When Elliotsville Plantation President Lucas St. Clair announced his candidacy for Maine’s 2nd Congressional District, I barely batted any eye; a raised eyebrow perhaps, but nothing more. After all, a seemingly endless amount of southern Maine politicos have been eagerly awaiting another chance to unseat Rep. Bruce Poliquin and push their brand of politics on us in the north. But as Democrat darlings Hillary Clinton and Emily Cain found out – there is a lot more to Maine’s 2nd district than the liberal echo chamber of downtown Bangor.
St. Clair’s biography page on the Quimby Family Foundation website describes his rearing “in a hand-built log cabin with few amenities” – a dismal attempt at likening his background to arguably the poorest and hardest working folks in Maine. Sorry, we’re not buying it.
What follows is a litany of educational and professional highlights such as attendance at elite schools and an appointment to the Quimby Family Foundation Board. Nowhere did I see his time spent in the frozen Maine woods swinging a saw, breaking his back in the potato fields of The County or raking blueberries Downeast for day wages. He’s led a charmed life indeed.
St. Clair lives in the city of Portland, not exactly a conservative stronghold. While recently purchasing a home in the district he plans on running in may be a requirement to appear connected to his would be constituents, he will never be mistaken as a stalwart for the outdoorsman by the blue collar conservatives whose traditions and roots run deep here.
What southern Maine Democrats can’t seem to get a handle on is the fact that we make our living up here with our hands, not with our mouth. We earned what we have by hard work, not by handout. We like it that way. We also like our way of living and don’t need another outsider coming north to impose their liberal values on us. How can the entitled son of a left-wing millionaire seriously expect to represent the values, wants and needs of a simple, conservative district? Has he never heard the term ‘carpetbagger’?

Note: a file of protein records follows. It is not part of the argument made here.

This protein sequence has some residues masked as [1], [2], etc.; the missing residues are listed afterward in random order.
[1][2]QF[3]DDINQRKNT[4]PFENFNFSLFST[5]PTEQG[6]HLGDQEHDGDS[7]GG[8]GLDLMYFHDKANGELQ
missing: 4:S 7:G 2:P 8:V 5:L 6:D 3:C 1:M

Plenty has been written about the success of Maine’s Katahdin Woods and Waters National Monument and the wide ranging support it has, and is, receiving. St. Clair was the face of that movement and no doubt believes voters will reward him for it.
Don’t believe the hype. Sure, there are some organizations, mostly around Millinocket, clinging to the hope of economic salvation through government intervention, but it hasn’t happened yet – anywhere. For the people of northern Maine, access and some the traditional activity enjoyed on the land now owned by the federal government has been lost. For the folks of southern Maine, a new place to not visit has been christened on their behalf. They don’t even have to worry about pesky hunters or noisy ATV riders.
The Quimby family’s success in acquiring vast tracts of Maine land and bequeathing it to the federal government has probably emboldened Mr. St. Clair in his choice to run. However, this time around, the battle won’t be waged in the mainstream media alone, where allies and friends could be counted on to shape the conversation and ensure victory. This time the voters of northern Maine will have their say in the outcome – just as they did in 2014 and 2016.